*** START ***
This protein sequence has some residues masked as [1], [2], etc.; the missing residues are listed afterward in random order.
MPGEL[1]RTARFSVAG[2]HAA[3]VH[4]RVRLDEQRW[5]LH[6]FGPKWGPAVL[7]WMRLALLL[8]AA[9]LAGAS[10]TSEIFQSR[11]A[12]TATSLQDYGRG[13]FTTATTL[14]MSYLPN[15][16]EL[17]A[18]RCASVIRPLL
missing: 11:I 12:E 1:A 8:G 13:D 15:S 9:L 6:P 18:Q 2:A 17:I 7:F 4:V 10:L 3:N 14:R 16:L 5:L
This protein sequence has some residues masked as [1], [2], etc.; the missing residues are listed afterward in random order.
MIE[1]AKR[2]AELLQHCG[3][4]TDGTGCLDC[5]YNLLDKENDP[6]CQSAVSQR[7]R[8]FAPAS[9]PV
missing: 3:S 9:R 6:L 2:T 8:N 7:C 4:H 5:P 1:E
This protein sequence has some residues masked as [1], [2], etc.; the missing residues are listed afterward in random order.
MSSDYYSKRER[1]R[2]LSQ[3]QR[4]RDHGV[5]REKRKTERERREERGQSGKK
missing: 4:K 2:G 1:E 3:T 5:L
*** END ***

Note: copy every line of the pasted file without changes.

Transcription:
This protein sequence has some residues masked as [1], [2], etc.; the missing residues are listed afterward in random order.
MPGEL[1]RTARFSVAG[2]HAA[3]VH[4]RVRLDEQRW[5]LH[6]FGPKWGPAVL[7]WMRLALLL[8]AA[9]LAGAS[10]TSEIFQSR[11]A[12]TATSLQDYGRG[13]FTTATTL[14]MSYLPN[15][16]EL[17]A[18]RCASVIRPLL
missing: 11:I 12:E 1:A 8:G 13:D 15:S 9:L 6:P 18:Q 2:A 17:I 7:F 4:V 10:L 3:N 14:R 16:L 5:L
This protein sequence has some residues masked as [1], [2], etc.; the missing residues are listed afterward in random order.
MIE[1]AKR[2]AELLQHCG[3][4]TDGTGCLDC[5]YNLLDKENDP[6]CQSAVSQR[7]R[8]FAPAS[9]PV
missing: 3:S 9:R 6:L 2:T 8:N 7:C 4:H 5:P 1:E
This protein sequence has some residues masked as [1], [2], etc.; the missing residues are listed afterward in random order.
MSSDYYSKRER[1]R[2]LSQ[3]QR[4]RDHGV[5]REKRKTERERREERGQSGKK
missing: 4:K 2:G 1:E 3:T 5:L